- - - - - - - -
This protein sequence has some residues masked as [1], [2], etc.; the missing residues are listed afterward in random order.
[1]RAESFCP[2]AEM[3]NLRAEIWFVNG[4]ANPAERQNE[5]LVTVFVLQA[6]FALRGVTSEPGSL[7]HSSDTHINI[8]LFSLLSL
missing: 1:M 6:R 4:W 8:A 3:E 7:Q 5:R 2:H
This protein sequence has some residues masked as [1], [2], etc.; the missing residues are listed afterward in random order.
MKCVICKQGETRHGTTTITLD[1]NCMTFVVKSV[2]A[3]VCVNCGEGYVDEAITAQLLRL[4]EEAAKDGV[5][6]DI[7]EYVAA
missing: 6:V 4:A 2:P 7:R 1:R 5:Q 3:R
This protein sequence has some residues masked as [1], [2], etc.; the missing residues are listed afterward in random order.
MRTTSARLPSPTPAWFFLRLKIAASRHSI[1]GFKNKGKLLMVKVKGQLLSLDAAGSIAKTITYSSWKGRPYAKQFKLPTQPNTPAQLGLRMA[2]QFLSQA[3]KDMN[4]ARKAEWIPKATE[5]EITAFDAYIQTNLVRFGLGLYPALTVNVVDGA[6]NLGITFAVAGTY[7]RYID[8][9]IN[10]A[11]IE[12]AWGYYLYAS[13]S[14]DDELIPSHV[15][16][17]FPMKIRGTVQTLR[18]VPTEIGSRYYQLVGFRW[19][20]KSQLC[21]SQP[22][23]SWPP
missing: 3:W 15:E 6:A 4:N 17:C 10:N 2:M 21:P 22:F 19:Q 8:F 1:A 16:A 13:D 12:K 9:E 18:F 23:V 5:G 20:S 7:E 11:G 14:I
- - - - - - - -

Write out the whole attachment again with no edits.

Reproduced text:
This protein sequence has some residues masked as [1], [2], etc.; the missing residues are listed afterward in random order.
[1]RAESFCP[2]AEM[3]NLRAEIWFVNG[4]ANPAERQNE[5]LVTVFVLQA[6]FALRGVTSEPGSL[7]HSSDTHINI[8]LFSLLSL
missing: 1:M 6:R 4:W 8:A 3:E 7:Q 5:R 2:H
This protein sequence has some residues masked as [1], [2], etc.; the missing residues are listed afterward in random order.
MKCVICKQGETRHGTTTITLD[1]NCMTFVVKSV[2]A[3]VCVNCGEGYVDEAITAQLLRL[4]EEAAKDGV[5][6]DI[7]EYVAA
missing: 6:V 4:A 2:P 7:R 1:R 5:Q 3:R
This protein sequence has some residues masked as [1], [2], etc.; the missing residues are listed afterward in random order.
MRTTSARLPSPTPAWFFLRLKIAASRHSI[1]GFKNKGKLLMVKVKGQLLSLDAAGSIAKTITYSSWKGRPYAKQFKLPTQPNTPAQLGLRMA[2]QFLSQA[3]KDMN[4]ARKAEWIPKATE[5]EITAFDAYIQTNLVRFGLGLYPALTVNVVDGA[6]NLGITFAVAGTY[7]RYID[8][9]IN[10]A[11]IE[12]AWGYYLYAS[13]S[14]DDELIPSHV[15][16][17]FPMKIRGTVQTLR[18]VPTEIGSRYYQLVGFRW[19][20]KSQLC[21]SQP[22][23]SWPP
missing: 3:W 15:E 6:A 4:N 17:C 10:N 2:M 21:P 22:F 19:Q 8:F 1:A 16:A 13:D 12:K 9:E 18:F 23:V 5:G 20:S 7:E 11:G 14:I